FULLER - GOODALE - GOODMAN
HANSON - HEALE - HOOKE
JENNEY - LEE - MAHIEU
MASTERSON - MINTER - MITCHELL
MORTON - NICHOLAS - NORRIS
PONTUS - PRIEST - RING
ROBINSON - ROGERS - SAMSON
SOUTHWORTH - STANDISH
SYMONSON - TILLIE - TINKER
TRACEY - TURNER - WHITE
WILLETT - WILLIAMS - WINSLOW
WOOD- WRIGHT

Vanaf hier vertrokken de Pilgrims uit
Leiden op weg naar de nieuwe wereld
1620 - 1647
From here the Pilgrims left Leiden
on their Journey to the new world
PA



Part 1 of this series "Babworth, Nottinghamshire":

Part 2 of this series "Scrooby Manor"

Part 3 of this series “Gainsborough, Lincolnshire”:

Part 4 of this series "Harwich, Essex, home of the Mayflower"

Part 5 this series "Stephen Hopkins of Upper Clatford, Hampshire"

Part 6 of this series "William Mullins of Dorking, Surrey"

Part 7 of this series “Edward Winslow of Droitwich, Worcestershire”

Part 8 of this series "The Fullers of Reddenhall, Norfolk":

Part 9 of this series "John Howland of Fenstanton, Cambridgeshire":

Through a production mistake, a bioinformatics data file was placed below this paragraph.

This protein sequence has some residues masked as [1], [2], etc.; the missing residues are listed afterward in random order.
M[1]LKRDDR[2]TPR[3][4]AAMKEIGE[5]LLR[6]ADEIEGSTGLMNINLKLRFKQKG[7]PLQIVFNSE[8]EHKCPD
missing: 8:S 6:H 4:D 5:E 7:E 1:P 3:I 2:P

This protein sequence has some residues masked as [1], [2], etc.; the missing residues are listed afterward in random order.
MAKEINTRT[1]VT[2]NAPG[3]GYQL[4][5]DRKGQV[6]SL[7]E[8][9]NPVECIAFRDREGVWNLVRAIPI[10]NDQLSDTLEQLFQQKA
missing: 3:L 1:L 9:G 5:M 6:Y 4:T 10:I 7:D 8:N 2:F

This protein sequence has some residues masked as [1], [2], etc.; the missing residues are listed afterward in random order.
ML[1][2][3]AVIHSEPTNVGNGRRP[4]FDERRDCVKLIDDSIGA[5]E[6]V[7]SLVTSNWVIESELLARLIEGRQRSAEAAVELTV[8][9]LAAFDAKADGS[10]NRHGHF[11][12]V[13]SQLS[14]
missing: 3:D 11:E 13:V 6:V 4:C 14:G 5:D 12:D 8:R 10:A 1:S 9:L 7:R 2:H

Part 10 of this series "Tilley and Sampson of Henlow, Bedfordshire":

Part 11 of this series "William Bradford of Austerfield, Yorkshire":

Part 12 of this series "Francis Eaton of Bristol":

Part 13 of this series "James Chilton, Robert Cushman of Canterbury, Kent, England":

Part 14 of this series "Fishtoft, Lincolnshire where the Pilgrims were betrayed":

Part 15 of this series "Boston, Lincolnshire, where the Pilgrims were jailed":

Part 16 of this series "Immingham, Lincolnshire to Holland":

Part 17 of this series “In Exile in Amsterdam”:

Part 18 of this series “St. Pieterskerk in Leiden, The Netherlands”:


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Heather Wilkinson Rojo, "Along the Pilgrim Trail ~ Touring Leiden in The Netherlands”, Nutfield Genealogy, posted December 4, 2017, ( https://nutfieldgenealogy.blogspot.com/2017/12/along-pilgrim-trail-touring-leiden-in.html: accessed [access date]).